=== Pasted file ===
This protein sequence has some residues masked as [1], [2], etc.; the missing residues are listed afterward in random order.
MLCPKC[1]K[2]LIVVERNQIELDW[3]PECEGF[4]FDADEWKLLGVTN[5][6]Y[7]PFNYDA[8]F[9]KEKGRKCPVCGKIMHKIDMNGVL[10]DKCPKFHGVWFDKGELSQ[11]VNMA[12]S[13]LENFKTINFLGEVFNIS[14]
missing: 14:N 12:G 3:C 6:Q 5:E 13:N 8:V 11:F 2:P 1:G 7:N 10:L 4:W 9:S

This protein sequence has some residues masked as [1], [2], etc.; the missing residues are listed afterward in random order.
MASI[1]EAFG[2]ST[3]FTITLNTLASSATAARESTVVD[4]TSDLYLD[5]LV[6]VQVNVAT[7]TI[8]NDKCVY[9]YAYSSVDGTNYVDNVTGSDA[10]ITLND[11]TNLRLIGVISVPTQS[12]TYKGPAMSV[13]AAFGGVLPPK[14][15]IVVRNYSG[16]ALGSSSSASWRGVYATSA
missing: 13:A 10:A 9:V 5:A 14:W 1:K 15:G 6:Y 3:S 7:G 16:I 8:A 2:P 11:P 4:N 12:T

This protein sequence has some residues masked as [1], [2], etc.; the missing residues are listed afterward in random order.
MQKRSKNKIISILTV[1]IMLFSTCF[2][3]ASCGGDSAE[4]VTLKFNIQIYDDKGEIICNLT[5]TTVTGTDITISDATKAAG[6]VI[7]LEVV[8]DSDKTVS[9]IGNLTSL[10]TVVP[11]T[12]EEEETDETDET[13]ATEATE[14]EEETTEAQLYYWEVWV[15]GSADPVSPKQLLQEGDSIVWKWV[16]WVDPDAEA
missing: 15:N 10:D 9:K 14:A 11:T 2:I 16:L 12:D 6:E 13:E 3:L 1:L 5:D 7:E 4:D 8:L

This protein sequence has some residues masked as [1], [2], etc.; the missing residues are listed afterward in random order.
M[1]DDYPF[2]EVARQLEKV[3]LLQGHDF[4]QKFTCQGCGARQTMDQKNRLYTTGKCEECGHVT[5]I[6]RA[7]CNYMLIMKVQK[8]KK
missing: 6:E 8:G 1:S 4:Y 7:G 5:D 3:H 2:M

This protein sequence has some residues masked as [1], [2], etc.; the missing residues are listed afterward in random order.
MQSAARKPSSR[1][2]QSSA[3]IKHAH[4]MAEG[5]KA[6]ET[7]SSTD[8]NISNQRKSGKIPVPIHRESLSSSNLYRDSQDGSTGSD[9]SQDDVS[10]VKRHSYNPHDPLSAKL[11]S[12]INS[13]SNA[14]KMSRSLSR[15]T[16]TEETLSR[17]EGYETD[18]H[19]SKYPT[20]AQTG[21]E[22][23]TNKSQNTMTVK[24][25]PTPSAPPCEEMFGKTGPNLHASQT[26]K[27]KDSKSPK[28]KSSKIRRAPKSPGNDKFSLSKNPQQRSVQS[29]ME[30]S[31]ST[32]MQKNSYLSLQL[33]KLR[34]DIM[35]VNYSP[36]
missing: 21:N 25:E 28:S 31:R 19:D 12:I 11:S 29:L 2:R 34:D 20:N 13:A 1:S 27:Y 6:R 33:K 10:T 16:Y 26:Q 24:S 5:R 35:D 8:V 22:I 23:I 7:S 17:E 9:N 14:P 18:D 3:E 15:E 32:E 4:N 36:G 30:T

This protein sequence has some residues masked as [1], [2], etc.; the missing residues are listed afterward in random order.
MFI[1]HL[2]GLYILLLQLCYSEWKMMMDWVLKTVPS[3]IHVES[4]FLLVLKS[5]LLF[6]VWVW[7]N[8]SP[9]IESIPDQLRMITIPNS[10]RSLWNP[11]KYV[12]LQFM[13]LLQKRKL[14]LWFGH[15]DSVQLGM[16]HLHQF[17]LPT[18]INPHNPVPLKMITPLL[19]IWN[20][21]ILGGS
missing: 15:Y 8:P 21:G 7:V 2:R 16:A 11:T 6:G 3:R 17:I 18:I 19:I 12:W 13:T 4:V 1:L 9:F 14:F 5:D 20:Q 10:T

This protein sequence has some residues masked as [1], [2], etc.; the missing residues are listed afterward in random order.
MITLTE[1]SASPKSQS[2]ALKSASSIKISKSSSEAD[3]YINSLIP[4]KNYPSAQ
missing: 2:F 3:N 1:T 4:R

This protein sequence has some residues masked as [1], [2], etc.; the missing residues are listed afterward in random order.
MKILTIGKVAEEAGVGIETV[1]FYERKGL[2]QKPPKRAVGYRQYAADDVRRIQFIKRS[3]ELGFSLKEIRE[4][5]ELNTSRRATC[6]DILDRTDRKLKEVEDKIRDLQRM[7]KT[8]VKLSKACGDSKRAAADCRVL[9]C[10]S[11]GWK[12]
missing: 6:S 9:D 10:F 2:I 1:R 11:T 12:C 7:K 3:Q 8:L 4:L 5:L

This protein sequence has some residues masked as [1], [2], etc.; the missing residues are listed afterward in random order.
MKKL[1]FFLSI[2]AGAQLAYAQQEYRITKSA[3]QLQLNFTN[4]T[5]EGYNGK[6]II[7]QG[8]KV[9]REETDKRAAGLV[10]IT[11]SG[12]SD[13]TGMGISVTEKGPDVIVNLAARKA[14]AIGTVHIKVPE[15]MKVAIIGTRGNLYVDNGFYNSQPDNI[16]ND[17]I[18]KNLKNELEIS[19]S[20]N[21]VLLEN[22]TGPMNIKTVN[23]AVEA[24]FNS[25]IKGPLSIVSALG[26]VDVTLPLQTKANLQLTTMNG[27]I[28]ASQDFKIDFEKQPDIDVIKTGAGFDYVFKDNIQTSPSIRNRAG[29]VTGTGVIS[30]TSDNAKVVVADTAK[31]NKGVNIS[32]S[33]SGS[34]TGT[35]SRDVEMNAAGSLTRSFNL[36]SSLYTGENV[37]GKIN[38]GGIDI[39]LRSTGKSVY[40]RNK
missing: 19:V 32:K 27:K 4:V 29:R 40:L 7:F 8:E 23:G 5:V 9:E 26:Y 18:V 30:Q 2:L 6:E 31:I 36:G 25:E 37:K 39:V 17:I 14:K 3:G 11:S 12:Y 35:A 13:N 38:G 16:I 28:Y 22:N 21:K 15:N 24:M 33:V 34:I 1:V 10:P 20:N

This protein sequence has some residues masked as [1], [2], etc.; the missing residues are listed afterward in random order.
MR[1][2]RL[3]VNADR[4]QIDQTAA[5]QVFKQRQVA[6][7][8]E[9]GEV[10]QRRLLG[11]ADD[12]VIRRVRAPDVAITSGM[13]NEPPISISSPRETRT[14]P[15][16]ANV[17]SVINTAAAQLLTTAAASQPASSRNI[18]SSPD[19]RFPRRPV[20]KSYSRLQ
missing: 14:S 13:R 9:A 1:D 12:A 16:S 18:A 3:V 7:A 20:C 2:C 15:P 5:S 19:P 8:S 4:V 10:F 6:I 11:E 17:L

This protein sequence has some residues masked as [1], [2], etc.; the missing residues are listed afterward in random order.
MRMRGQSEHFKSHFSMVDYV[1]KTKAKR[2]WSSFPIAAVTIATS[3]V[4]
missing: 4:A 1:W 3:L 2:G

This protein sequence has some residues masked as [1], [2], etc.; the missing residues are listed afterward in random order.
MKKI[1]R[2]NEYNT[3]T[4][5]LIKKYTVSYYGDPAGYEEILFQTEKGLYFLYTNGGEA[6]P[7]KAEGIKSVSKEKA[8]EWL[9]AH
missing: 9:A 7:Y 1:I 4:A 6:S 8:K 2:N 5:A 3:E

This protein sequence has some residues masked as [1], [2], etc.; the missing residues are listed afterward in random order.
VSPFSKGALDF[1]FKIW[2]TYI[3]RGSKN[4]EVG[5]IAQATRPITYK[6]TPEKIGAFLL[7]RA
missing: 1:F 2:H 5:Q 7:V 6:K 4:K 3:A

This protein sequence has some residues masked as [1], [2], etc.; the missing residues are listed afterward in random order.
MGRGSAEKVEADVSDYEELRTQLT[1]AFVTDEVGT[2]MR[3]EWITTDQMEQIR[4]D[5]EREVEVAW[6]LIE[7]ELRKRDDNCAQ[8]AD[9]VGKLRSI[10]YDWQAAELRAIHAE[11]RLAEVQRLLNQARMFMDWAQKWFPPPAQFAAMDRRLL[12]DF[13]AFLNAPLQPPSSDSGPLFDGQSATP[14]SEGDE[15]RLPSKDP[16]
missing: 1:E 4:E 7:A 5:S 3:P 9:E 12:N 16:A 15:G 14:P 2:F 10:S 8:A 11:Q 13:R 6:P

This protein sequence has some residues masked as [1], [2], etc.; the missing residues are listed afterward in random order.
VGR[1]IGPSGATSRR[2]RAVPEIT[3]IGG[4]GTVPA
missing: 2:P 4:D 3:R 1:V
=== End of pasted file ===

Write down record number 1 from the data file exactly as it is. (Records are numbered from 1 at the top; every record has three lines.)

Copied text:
This protein sequence has some residues masked as [1], [2], etc.; the missing residues are listed afterward in random order.
MLCPKC[1]K[2]LIVVERNQIELDW[3]PECEGF[4]FDADEWKLLGVTN[5][6]Y[7]PFNYDA[8]F[9]KEKGRKCPVCGKIMHKIDMNGVL[10]DKCPKFHGVWFDKGELSQ[11]VNMA[12]S[13]LENFKTINFLGEVFNIS[14]
missing: 14:N 12:G 3:C 6:Q 5:E 13:N 8:V 11:F 2:P 1:G 7:N 10:L 4:W 9:S